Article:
Good governance and full transparency and accountability of the recovery effort are critical for an effective Building Back Better approach. It is only through a good governance and strategic oversight of the three-pronged approach of Lebanon’s recovery that we can ensure equity in the allocation of resources, help re-establish trust in the political system, break the vicious cycle of corruption and deter mismanagement practices.
Building Back a Better Lebanon requires that we also ensure active and proactive citizen engagement in the entire recovery process in order to preserve the legitimacy of the response. And, in such a complicated region, where Lebanon got its fair share of inherited and intractable problems, we must also be conflict sensitive, so that the recovery actions do not inadvertently lead to new preventable tensions.
Women’s and Youth’s equal leadership and full participation in the reform, reconstruction and recovery process are particularly crucial in this realm! We need their voices, their presence and contributions at the forefront of this promising path for a better Lebanon.
The port explosions served as a wake-up call but also as a window of opportunity to build back a better Lebanon. This is a once in a generation opportunity to deliver real change for Lebanon and its people!
As we move forward on that front along with our long-standing partners, I reaffirm my full commitment to ensuring that this recovery will be based on our common principles, so that the results will be in the best interests of everyone and will leave no-on behind.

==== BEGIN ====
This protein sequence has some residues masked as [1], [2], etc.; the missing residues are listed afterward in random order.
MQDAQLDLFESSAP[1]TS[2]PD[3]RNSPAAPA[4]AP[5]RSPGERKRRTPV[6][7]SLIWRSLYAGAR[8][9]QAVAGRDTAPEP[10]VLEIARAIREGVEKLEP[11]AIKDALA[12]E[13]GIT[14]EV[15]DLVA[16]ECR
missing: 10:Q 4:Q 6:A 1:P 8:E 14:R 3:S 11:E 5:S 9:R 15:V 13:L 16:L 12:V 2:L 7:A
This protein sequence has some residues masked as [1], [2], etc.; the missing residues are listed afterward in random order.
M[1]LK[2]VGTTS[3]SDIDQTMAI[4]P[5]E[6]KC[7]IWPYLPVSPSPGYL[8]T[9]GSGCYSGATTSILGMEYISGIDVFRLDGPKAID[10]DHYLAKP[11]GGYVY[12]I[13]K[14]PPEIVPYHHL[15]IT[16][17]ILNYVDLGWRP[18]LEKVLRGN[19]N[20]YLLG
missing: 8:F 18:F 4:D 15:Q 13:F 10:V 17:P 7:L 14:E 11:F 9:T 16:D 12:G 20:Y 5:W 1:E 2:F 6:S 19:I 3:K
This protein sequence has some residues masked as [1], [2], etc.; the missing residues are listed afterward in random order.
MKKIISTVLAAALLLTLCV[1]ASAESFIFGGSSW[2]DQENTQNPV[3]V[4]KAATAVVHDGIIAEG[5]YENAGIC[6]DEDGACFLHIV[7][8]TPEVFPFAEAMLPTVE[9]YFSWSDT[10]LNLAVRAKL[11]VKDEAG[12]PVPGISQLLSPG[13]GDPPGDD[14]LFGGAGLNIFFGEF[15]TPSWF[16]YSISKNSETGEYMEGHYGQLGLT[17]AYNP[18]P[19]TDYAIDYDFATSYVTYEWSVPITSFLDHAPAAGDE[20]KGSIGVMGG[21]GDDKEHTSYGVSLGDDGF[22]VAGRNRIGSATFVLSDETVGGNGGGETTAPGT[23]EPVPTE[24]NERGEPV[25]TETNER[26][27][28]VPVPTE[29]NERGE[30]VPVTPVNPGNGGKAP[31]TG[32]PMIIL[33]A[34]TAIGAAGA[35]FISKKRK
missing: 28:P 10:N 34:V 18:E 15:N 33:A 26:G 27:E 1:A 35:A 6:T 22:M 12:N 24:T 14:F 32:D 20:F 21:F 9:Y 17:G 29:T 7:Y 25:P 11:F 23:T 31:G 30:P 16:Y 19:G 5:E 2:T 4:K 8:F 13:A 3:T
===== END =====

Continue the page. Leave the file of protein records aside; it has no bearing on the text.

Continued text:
Together with the European Union and the World Bank, we are on track to deliver this 3R framework by early October.
However, as much as this partnership is crucial and fundamental for the reform and recovery of Lebanon, it will only be successful, inclusive and sustainable, if the delivery of the 3RF is Government-led and involve other key stakeholders, including civil society and the private sector.
Indeed, the process of building better would need to follow a “Whole of Lebanon” approach, bringing together government, civil society, the private sector, youth groups, academia, and the international community around this common vision. We need the innovative and new financial instruments of the private sector and the leading watchdog role of the civil society.
Ladies and gentlemen,
The 3RF is not designed to bail out Lebanon, and substitute for important actions by the Government, for the people. Instead, the future of Lebanon is in the hands of its Government and its people! The sooner the State and the society are in a leadership role, the better in terms of providing the foundations, and the fervent hope for a better future for all.
Amid this collective endeavor to plan and execute a swift and systemic recovery, it is time to recognize the work of my UN colleagues and partners, including the large humanitarian community, that are still sparing no time nor effort to provide life-saving assistance in the healthcare, food, water, hygiene, shelter and protection sectors.
I would like to commend their terrific job in integrating a people-centered approach and adding a gender lens to the 3RF to ensure that the people are and will always be at the forefront of the recovery and reconstruction process and that they constitute the foundations for a more stable future for Lebanon.